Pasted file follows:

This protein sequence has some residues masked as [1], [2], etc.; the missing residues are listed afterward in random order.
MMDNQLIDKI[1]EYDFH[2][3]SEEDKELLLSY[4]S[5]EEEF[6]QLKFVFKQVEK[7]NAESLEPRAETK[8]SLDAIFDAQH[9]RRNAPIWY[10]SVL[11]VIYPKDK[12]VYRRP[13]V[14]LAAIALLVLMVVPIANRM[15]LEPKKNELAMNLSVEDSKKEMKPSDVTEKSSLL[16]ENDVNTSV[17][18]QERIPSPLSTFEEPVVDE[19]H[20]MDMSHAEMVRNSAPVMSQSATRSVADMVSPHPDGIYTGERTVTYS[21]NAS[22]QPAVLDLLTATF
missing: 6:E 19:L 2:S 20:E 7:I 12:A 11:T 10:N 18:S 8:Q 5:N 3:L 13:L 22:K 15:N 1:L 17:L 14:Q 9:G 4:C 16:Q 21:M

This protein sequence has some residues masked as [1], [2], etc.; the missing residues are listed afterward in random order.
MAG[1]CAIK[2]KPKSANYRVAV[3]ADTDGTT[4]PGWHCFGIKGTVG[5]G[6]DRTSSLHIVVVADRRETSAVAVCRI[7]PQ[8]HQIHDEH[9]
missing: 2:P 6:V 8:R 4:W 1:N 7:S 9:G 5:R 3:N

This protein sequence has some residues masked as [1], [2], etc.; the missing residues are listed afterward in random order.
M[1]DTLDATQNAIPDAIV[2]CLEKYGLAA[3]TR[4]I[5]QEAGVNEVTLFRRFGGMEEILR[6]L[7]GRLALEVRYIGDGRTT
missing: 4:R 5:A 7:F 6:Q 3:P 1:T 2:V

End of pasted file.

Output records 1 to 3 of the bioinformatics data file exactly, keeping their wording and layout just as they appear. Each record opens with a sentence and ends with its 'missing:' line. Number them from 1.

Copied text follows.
This protein sequence has some residues masked as [1], [2], etc.; the missing residues are listed afterward in random order.
MMDNQLIDKI[1]EYDFH[2][3]SEEDKELLLSY[4]S[5]EEEF[6]QLKFVFKQVEK[7]NAESLEPRAETK[8]SLDAIFDAQH[9]RRNAPIWY[10]SVL[11]VIYPKDK[12]VYRRP[13]V[14]LAAIALLVLMVVPIANRM[15]LEPKKNELAMNLSVEDSKKEMKPSDVTEKSSLL[16]ENDVNTSV[17][18]QERIPSPLSTFEEPVVDE[19]H[20]MDMSHAEMVRNSAPVMSQSATRSVADMVSPHPDGIYTGERTVTYS[21]NAS[22]QPAVLDLLTATF
missing: 6:E 19:L 2:S 20:E 7:I 12:A 11:T 10:N 18:S 8:Q 5:N 3:L 13:L 22:K 15:N 1:L 17:L 14:Q 9:G 4:C 16:Q 21:M

This protein sequence has some residues masked as [1], [2], etc.; the missing residues are listed afterward in random order.
MAG[1]CAIK[2]KPKSANYRVAV[3]ADTDGTT[4]PGWHCFGIKGTVG[5]G[6]DRTSSLHIVVVADRRETSAVAVCRI[7]PQ[8]HQIHDEH[9]
missing: 2:P 6:V 8:R 4:W 1:N 7:S 9:G 5:R 3:N

This protein sequence has some residues masked as [1], [2], etc.; the missing residues are listed afterward in random order.
M[1]DTLDATQNAIPDAIV[2]CLEKYGLAA[3]TR[4]I[5]QEAGVNEVTLFRRFGGMEEILR[6]L[7]GRLALEVRYIGDGRTT
missing: 4:R 5:A 7:F 6:Q 3:P 1:T 2:V